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Problem-free Trees for Virginia Landscapes



Authors as Published

Mary Ann Hansen, Department of Plant Pathology, Physiology, and Weed Science, Virginia Tech; Alex Niemiera, Department of Horticulture, Virginia Tech; and Eric Day, Department of Entomology, Virginia Tech

Many of the tree species commonly planted in Virginia landscapes suffer from disease problems. Although some diseases can be cured, most must be controlled on a preventative basis. The best option for new plantings is to choose species that have a low risk of developing disease.

Listed below, in alphabetical order, are some choices of problem-free trees for Virginia landscapes. These species are recommended both for their desirable horticultural characteristics, as well as their reduced susceptibility to diseases and insect pests. Although some of the trees listed may suffer sporadic damage from Japanese beetles or defoliating caterpillars, the trees generally recover from damage by these pests. No tree species is completely immune from disease or insect feeding, and the trees listed in this fact sheet are no exception. Minor problems are noted for individual species. Many of the species listed are available in a variety of cultivars. Check for cultivars that vary in flower or leaf color, growth habit, or cold hardiness.

A short list of tree species that tend to have chronic problems and should, with some exceptions, be avoided is also included in this fact sheet. Although the species listed as “problem trees” tend to have chronic problems in the landscape, disease- and insect-resistant cultivars of some of these species may be available. Consult your local nursery personnel or Extension agent for recommendations on the latest cultivars.

Plants marked with an asterisk (*) are native to Virginia and recommended by the Virginia Native Plant Society.

Problem-free Trees

Acer griseum (paperbark maple) is a slow-growing, small (<25 ft) tree that is suited to small lot sizes. It has beautiful, exfoliating bark and is adaptable to a variety of soils. Although many species of maple are susceptible to the lethal disease, Verticillium wilt, or other diseases, paperbark maple is relatively trouble-free.


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Chionanthus virginicus* (fringetree) is a large shrub or a small tree. This native species is beautiful in flower (May). It prefers deep, moist, fertile, acid soils, but tolerates both dry and moist soils. Female trees bear blue berries in the fall.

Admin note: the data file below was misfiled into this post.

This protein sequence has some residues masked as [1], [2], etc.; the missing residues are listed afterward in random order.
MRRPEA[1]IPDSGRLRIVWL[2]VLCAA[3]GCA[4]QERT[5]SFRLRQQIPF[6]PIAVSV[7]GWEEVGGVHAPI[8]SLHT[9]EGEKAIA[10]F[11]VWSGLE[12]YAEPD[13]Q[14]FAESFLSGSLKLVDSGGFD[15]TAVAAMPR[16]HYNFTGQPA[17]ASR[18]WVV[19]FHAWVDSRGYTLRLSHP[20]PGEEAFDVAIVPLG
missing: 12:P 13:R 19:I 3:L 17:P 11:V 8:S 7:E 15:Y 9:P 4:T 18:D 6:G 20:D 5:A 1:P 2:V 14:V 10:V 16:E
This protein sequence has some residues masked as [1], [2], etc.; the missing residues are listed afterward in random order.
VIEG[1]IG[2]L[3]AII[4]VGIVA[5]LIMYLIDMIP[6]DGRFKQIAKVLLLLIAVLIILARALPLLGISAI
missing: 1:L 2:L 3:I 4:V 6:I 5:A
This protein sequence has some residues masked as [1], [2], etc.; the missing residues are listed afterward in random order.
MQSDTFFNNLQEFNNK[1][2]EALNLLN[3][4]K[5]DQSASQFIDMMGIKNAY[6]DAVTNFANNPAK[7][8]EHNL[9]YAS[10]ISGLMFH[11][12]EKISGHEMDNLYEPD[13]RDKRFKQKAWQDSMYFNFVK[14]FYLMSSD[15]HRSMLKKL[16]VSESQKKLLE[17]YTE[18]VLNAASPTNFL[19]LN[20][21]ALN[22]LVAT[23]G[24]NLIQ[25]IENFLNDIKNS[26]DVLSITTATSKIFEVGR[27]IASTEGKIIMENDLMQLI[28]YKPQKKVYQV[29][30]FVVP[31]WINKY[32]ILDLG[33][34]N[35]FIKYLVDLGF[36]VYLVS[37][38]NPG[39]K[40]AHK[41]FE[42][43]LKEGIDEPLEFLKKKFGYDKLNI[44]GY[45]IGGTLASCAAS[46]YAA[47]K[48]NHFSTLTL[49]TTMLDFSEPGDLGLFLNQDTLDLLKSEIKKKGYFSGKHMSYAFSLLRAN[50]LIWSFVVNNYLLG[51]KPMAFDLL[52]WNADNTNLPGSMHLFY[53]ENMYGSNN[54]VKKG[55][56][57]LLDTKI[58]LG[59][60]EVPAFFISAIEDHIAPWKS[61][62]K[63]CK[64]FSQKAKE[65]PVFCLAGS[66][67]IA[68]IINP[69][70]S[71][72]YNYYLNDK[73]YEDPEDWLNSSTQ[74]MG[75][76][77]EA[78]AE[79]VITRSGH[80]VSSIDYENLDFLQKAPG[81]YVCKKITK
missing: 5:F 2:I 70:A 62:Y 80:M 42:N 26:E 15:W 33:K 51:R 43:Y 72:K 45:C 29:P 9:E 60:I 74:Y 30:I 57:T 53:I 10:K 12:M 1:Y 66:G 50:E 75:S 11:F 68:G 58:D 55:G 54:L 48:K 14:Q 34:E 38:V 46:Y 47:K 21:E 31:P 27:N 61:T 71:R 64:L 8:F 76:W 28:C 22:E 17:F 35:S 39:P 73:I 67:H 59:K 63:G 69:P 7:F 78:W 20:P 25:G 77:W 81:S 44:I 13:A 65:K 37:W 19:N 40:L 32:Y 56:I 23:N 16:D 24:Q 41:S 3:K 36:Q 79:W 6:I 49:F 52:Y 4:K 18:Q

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Cladrastis kentukea (American yellowwood) is a medium-size, vase-shaped tree. It has attractive, smooth bark and a showy display of white, pendulous flowers in May. This species, native to the central and southern states, tolerates dry and alkaline soils. American yellowwood does require pruning in youth to develop a good branch structure since it has a tendency to produce numerous branches that have a poor angle of attachment. (photo courtesy of R. E. Lyons)

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Cornus kousa (kousa dogwood) is a small-size tree native to China and Japan. Although it is no replacement for the native flowering dogwood, Cornus florida, kousa dogwood has resistance to Discula anthracnose, the fungal disease that has killed many native dogwoods on the East Coast. Some cultivars of C. kousa are susceptible to the leaf spot phase of Discula anthracnose, but C. kousa does not develop the branch cankers that ultimately kill the native dogwood. It is important to be aware that if you have Cornus florida in your landscape, infected kousa dogwood could potentially serve as a source of inoculum of the anthracnose fungus for these trees. (In fact, it is likely that the Discula anthracnose fungus came into the United States on imported kousa plant material.) Kousa dogwood is also susceptible to powdery mildew, another disease of native dogwood. However, some cultivars of kousa dogwood have resistance to both of these diseases. Dogwood borers are not usually a problem on kousa dogwood unless the tree has been wounded (e.g., by a lawnmower). C. kousa blooms after C. florida and there are many cultivars in the trade.

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Fagus grandifolia* (American beech) grows to a large size and should be given adequate space. It should not be planted in overly wet or compacted soils. It is shallow-rooted, so it may be difficult to get grass to grow around the base of the tree, but it is generally disease-free. Beech bark disease, a widespread problem in forest beech trees, is currently not a problem in landscape beech trees in Virginia. A mature American beech is truly majestic due to its form, smooth gray bark, and handsome foliage. (no photograph)

Fagus sylvatica (European beech) can be grown in a wider range of soil types than the American beech; however, it is sensitive to extreme heat and should not be grown in the eastern part of the state. Like the American beech, it is truly majestic when mature. Many cultivars are available, including ‘Asplenifolia’ (middle photo) and ‘Pendula’ (bottom photo).